I have a collection of Asimov short stories, I hadn't read in a few years, so Idecided to take a flip through it and see if I wanted to keep it, or do the "donate to the library" thing. Well, I think it's sticking around, but that's not really what I wanted to discuss.
There are certain things that keep popping up as parts of the stories. Some of them make sense, given the time period the stories were written in, such as a idea that the Atomic Age is the start of a new era for humanity (there are more than a couple of stories where the years have been renumbered to start from the a-bombs being dropped). There are others I'm less certain as to their frequent use, and one of those is the collective mind race. In various stories, humans come face-to-face with a species of intelligent life that have collective intelligence. In most cases, it's similar to the Phalanx-Select we saw in Annihilation: Conquest, where individuals retain their own traits, but they're connected to a larger consciousness, which affords a certain ease of communication, and a greater sense of connectedness to those they care for. In one story, Green Patches, it seems as though an entire world is covered by a giant collective entity, one which can send various smaller parts of itself out autonomously, and disguise themselves as all manners of things, and is able to infect anything, if it chooses, be it bacteria or various multi-celled organisms.
What I find interesting is the reactions of the non-Earthlings to the situation, compared to how Earthlings react. The Earthers tend to recognize certain advantages to the collective mind approach, but aren't really interested in it because they value their individuality*. Meanwhile, the aliens, if they aren't trying to actively add humanity to their group, are horrified at the idea of each person being a separate indivudal, not connected to others. I've been trying to decide why that might be, since I don't think it's Asimov going for some "Humans are better and open-minded" approach. The best I can decide is that if a being is raised in a world where they are always in contact with everyone else, or can be so anytime they wish, they would grow accustomed to that, and the idea of being totally alone, without that immediate comfort of mental connection, would be terrifying.
Asimov deals with that sort of thing in his other works, in other ways periodically. One of the bits from his Robots series was that Detective Bailey was from Earth, where everyone lived in crowded cities underground, but he keeps being called to solve cases on Spacer worlds, where all the citizens live above ground, on sparsely populated worlds**. This confronts both parties with difficulties, as Bailey has to adjust to being in the outside world, where there are often no walss anywhere in sight, just a vast openness. Meanwhile, the Spacers, who are used to maintaining distance between themselves, have to contend with this Earthman who is used to be crammed into spaces with other people, and thinks nothing of trying to shake their hands. Everyone has to confront unfamiliar situations. The reasons humans might not be so bothered by the idea of collective intelligence*** is because humans group together frequently anyway. So it's not as completely alien of a concept, as it is in reverse to the aliens. The idea of collective minds comes up in the Foundation and Robots series as well. In the Foundation series, it's fairly overt, but in the Robots series, I felt Asimov was suggesting that when there are a large number of people together, they can have a sort of collective mind (a nicer form of mob mentality I suppose), and this was perhaps some of the groundwork for psychohistory. If humans have a vague network of collected consciousness when together, then it might be possible to predict their actions based on that, etc., etc.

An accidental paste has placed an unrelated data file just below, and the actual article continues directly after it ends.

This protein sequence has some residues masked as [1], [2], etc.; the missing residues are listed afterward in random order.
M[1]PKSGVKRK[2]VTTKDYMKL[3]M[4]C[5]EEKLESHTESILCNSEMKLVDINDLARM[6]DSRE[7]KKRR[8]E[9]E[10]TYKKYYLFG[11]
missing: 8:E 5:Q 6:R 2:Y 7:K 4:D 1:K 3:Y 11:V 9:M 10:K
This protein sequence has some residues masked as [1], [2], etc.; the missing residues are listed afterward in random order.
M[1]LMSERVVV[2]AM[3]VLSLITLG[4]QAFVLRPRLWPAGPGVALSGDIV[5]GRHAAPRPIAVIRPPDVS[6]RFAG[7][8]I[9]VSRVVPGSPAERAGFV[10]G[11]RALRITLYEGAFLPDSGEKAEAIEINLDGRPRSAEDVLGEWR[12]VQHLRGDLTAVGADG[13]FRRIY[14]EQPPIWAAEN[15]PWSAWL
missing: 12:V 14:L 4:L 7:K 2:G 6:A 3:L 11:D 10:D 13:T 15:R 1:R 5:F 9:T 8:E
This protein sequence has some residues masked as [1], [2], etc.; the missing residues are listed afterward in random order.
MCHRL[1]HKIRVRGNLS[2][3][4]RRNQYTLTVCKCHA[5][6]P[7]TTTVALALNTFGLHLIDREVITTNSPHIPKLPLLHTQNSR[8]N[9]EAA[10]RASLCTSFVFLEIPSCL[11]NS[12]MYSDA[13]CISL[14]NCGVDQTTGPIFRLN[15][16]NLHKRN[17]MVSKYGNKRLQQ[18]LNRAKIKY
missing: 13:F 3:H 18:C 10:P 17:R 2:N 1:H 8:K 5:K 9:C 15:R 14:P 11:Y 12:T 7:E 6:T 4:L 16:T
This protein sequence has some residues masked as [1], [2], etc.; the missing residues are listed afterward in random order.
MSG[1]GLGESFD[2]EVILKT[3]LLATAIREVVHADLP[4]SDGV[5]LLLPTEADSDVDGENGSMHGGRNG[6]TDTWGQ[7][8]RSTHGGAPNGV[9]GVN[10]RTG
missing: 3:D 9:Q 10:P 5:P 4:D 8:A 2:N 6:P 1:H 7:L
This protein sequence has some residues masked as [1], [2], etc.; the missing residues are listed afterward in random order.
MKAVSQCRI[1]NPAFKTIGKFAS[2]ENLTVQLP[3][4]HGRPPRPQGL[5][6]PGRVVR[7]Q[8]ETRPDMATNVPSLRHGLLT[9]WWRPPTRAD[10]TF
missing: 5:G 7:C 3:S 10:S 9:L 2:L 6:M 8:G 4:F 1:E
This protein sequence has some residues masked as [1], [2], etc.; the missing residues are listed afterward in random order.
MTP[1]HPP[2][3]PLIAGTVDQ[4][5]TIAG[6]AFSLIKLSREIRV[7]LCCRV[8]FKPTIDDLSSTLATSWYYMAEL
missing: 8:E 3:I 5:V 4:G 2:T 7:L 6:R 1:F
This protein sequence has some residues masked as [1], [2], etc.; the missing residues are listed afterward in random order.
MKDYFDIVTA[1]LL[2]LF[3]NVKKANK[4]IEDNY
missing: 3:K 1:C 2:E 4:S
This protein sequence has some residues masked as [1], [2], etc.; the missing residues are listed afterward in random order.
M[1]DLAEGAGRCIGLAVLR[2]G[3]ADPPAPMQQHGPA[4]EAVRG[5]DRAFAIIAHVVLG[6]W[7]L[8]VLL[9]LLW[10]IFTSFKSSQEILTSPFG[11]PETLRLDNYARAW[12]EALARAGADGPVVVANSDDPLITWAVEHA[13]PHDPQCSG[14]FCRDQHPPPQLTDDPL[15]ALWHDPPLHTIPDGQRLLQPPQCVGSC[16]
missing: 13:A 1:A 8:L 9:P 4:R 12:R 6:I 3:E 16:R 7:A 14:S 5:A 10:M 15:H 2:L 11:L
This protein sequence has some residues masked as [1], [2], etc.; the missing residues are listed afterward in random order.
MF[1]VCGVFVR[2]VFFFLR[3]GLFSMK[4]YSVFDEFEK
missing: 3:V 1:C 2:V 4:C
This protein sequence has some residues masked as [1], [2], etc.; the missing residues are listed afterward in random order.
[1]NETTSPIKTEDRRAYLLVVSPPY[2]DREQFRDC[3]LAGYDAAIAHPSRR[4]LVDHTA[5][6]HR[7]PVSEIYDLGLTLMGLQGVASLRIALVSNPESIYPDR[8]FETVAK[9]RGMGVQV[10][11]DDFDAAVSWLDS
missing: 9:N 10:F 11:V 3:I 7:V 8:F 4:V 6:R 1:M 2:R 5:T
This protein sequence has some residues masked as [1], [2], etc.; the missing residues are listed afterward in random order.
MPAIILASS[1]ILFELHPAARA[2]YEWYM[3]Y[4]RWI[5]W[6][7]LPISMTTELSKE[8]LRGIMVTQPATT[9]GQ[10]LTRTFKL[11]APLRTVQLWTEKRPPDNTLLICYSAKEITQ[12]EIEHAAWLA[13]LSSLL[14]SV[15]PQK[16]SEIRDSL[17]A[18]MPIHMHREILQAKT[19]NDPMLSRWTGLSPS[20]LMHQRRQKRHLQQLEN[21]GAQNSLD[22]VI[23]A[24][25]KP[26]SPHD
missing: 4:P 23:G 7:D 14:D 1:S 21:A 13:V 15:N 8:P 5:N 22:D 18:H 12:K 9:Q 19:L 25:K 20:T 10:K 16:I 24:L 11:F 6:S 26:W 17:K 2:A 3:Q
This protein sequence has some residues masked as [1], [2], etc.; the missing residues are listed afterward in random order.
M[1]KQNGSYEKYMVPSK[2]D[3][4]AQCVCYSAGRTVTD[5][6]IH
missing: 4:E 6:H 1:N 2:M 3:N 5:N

I'm not certain why the idea holds such appeal for Asimov. He did write many of these stories in the post-World War 2/Cold War era, so it's possible he saw people seemingly very close to wiping themselves out, and felt a collective mind society would prevent such things. You couldn't drop bombs on those people over there, because they are part of you, it would be like dropping bombs on yourself. That could certainly hold some appeal, but I'm just speculating.
*Interestingly, Asimov will show humans developing a form of collective thought in stories that don't involve other intelligent species. It's one of those possible endpoints for us, along with moving beyond the need for physical forms, or at least being able to move without them, as mental energy.
** If I recall, there were more people on Earth than on the 50 Spacer worlds combined. One Spacer world had something along the lines of 200 people, so each person had an estate encompassing thousands of square miles.
*** Though in Green Patches the crew was less than pleased when they learned that not only had the lifeform somehow, involving spores, I imagine, impregnated all their female test animals, but all the female crew members as well.